Body language has the ability to empower or defeat. Where I don’t follow the belief that a cluttered desk is equivalent to a cluttered mind, I firmly support that body language, or non-verbal communication, can be more revealing than words. Even before a hand shake or hug, much can be assumed about a person by the position of their head, shoulders, arms and their gaze. Clairsentience is the ability to see and feel things in others that are not sensually present. A heartfelt look at another’s body position opens a doorway to clairsentience where we “have a feeling” about someone. Most people recognize that the feelings then lead to judgements. But what is not typically understood is that our body language also influences what we think about ourselves.
As a mother of 12 year old twin girls, it is instinctual to gently touch a finger tip to the space between their shoulder blades as a gentle reminder not to slouch; or more poignantly, to stand with confidence. “Girls’ self-esteem plummets at age 12 and doesn’t improve until 20, an unhappiness attributed to changes in body shape…” (NYC Girls Project). The NCY Girls project is addressing the issue of self-esteem and body image in young girls. One of their recommendations: The Wonder Woman Pose! I grew up in the 70’s as a huge fan of Linda Carter and secretly imagined she could dominate the Six Million Dollar Man. What I was too young to understand is that her high power pose was the source of her success.
According to Social Psychologist Amy Cuddy, standing like Wonder Woman can improve self-image. In her TED Talk “Your Body Language Shapes Who You Are”, Amy shares research on how adapting a posture of power for as little as two minutes a day can change the outcome of your life. She explains how body language shapes outcomes in everything from employment interviews to MBA grades to the likelihood of a doctor being sued. Cognizant or not, we form opinions about others based on non-verbal communication. But Amy’s talk centers on how non-verbal communication not only governs what others think about us, but that “our bodies change our minds;” chemically speaking. Research shows testosterone (dominance) and cortisol (stress) levels are directly related to body position. And unfortunately there is a gender discrepancy as the young girls grow up to be women who are better at making themselves small.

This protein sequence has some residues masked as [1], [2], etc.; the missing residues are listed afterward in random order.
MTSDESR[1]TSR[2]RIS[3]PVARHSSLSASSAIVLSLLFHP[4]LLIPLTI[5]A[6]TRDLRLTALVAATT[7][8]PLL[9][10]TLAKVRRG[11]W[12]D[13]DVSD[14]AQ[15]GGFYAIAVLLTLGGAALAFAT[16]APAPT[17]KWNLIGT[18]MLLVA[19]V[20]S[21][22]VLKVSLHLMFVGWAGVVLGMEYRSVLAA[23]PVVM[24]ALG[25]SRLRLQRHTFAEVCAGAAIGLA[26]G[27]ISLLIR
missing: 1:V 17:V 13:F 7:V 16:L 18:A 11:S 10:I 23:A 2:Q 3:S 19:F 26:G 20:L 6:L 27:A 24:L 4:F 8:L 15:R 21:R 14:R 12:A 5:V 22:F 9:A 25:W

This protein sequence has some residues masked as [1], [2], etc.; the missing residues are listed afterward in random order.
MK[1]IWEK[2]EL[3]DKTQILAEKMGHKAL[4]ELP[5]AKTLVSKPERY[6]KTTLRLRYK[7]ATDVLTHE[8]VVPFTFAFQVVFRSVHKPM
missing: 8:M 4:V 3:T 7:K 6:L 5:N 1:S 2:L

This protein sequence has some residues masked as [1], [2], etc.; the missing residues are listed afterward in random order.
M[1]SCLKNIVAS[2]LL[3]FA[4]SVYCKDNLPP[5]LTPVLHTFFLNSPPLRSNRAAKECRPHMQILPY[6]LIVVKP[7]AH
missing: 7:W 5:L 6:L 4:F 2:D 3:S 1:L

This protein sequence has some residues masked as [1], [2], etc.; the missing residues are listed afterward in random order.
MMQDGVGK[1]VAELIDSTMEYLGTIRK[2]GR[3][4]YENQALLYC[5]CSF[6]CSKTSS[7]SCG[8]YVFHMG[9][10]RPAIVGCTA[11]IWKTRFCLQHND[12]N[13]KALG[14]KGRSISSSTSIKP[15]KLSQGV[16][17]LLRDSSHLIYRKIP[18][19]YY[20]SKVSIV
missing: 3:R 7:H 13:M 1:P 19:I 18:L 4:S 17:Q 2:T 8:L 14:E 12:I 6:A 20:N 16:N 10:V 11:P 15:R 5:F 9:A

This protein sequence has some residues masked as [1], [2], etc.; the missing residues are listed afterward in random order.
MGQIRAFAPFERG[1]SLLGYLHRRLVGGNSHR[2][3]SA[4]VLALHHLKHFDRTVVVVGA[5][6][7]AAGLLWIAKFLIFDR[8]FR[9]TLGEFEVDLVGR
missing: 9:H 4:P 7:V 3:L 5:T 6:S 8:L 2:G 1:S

Please take 20 minutes to watch Amy’s TED talk, because as she says, why reserve this information for doctors and MBA’s? Maybe the old school idea of young girls walking around with books on their heads isn’t such a crazy idea; or as Amy Cuddy suggests, doing a “power pose” in a bathroom stall to prepare for an important event. But as a yoga teacher, I question why we would hide in a bathroom stall. If “our minds change our bodies, and our bodies change our minds”, and yoga is the uniting of the body and mind, why not stand in your fiercest Warrior pose for 2 minutes? Many yoga poses are meant to expand the front of the body and bring us into our powerful presence in a way that we can apply to life without hiding.
Fake it til you make it? Yes. Fake it til you become it? Even better. Nothing against the Wonder Woman Pose, but I will stick to using bathrooms to pee and yoga to self empower. And bring on Lee Majors!